Extraordinary vs Exessive - What's the difference?

extraordinary | exessive |


As adjectives the difference between extraordinary and exessive

is that extraordinary is not ordinary; exceptional; unusual; while exessive is (grammar) of, or relating to the grammatical case that in some languages indicates the transition away from a state.

As a noun exessive is

(grammar) the exessive case, or a word in that case.

extraordinary

English

Adjective

(en adjective)
  • Not ordinary; exceptional; unusual;
  • *
  • *
  • * {{quote-news, year=2011, date=October 23, author=Tom Fordyce, work=BBC Sport
  • , title= 2011 Rugby World Cup final: New Zealand 8-7 France , passage=Tony Woodcock's early try and a penalty from fourth-choice fly-half Stephen Donald were enough to see the All Blacks home in an extraordinary match that defied all pre-match predictions.}}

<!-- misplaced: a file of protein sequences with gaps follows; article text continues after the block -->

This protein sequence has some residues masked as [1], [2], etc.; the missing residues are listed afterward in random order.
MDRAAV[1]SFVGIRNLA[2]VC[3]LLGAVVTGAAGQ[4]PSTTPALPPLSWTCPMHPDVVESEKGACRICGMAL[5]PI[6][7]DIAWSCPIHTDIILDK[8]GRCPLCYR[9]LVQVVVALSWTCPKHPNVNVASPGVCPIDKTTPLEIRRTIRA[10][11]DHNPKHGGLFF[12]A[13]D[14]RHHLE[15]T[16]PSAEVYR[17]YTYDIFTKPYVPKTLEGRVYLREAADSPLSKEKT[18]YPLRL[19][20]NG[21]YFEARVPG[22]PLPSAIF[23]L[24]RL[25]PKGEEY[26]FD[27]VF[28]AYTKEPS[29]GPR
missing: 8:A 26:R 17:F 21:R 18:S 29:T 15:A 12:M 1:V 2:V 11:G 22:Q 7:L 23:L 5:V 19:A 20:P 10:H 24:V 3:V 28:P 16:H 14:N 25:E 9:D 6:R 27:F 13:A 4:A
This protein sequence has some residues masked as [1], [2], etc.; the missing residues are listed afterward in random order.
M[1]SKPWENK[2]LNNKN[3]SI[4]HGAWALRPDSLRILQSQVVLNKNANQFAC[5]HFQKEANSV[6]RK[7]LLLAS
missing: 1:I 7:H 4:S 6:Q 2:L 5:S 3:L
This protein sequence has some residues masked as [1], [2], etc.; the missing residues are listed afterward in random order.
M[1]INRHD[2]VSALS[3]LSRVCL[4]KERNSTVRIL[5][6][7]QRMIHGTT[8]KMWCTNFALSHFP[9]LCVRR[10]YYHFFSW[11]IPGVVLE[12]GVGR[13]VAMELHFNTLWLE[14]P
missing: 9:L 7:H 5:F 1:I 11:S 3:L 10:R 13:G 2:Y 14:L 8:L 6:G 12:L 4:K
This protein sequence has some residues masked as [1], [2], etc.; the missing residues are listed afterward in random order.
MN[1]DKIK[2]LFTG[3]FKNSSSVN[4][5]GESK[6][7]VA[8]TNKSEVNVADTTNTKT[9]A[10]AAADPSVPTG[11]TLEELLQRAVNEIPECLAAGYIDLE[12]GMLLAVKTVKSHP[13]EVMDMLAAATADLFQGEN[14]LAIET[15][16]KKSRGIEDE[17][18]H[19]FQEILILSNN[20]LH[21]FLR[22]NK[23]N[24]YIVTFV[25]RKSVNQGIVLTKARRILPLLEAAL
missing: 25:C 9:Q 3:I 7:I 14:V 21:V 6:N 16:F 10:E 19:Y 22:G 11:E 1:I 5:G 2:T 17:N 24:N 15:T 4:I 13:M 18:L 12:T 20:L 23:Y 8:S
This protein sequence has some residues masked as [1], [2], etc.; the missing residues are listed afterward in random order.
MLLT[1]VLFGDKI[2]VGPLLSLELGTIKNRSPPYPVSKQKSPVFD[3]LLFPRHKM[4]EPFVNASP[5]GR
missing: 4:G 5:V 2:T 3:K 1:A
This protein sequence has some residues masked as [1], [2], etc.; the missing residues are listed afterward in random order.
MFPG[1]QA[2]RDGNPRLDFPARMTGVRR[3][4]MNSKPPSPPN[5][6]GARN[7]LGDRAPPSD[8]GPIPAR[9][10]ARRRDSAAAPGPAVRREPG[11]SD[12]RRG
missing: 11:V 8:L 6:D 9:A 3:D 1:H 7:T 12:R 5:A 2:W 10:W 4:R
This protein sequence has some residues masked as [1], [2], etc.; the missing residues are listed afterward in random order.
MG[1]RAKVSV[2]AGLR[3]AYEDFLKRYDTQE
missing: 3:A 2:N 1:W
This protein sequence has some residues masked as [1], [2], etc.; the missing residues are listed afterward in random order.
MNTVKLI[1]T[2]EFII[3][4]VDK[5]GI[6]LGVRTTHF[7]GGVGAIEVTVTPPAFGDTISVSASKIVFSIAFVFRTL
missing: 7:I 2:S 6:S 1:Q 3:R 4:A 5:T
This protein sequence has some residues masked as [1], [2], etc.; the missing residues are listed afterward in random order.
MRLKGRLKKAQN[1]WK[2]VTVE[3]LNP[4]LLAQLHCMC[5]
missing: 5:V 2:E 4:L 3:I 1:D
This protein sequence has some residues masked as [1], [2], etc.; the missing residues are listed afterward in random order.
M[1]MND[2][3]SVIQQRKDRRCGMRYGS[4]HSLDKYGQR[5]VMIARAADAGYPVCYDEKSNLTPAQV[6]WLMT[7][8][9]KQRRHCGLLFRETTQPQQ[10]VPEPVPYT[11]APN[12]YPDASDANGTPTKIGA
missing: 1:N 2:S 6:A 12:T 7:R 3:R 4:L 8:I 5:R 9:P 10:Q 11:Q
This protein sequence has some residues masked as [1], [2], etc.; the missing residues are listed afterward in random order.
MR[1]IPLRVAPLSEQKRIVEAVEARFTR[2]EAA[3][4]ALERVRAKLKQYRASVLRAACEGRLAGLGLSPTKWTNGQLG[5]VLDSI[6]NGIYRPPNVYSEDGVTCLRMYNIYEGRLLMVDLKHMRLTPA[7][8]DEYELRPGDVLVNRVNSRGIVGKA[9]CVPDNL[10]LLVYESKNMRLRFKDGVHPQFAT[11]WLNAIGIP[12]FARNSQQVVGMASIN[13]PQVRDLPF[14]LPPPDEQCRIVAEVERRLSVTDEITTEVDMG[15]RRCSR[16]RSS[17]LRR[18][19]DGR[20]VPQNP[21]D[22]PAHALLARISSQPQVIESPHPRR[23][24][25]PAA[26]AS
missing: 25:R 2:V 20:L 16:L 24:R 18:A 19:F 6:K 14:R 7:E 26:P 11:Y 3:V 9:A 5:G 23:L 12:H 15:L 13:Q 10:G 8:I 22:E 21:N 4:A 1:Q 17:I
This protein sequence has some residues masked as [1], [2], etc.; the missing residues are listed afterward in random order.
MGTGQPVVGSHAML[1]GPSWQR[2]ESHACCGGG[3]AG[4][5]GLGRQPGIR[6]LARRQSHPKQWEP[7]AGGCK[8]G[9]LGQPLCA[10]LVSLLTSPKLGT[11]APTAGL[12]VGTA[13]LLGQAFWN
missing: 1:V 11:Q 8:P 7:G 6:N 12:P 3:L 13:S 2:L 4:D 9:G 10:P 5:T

• * {{quote-magazine, date=2013-06-08, volume=407, issue=8839, page=52, magazine=(The Economist)
  • , title= The new masters and commanders , passage=From the ground, Colombo‚Äôs port does not look like much.
  • Remarkably good.
  • Usage notes

    * Can be said of all kinds of objects including people, events, things, and terms. * The pronunciation "extrordinary" is often preferred so as to avoid confusion with "extra ordinary", which would be defined as "more ordinary than usual".

    Synonyms

    *

    Antonyms

    * everyday, normal, ordinary, regular, usual

    Derived terms

    * extraordinary optical transmission * extraordinary professor * extraordinary rendition

    exessive

    English

    Adjective

    (-)
  • (grammar) Of, or relating to the grammatical case that in some languages indicates the transition away from a state.
  • Noun

    (en noun)
  • (grammar) The exessive case, or a word in that case.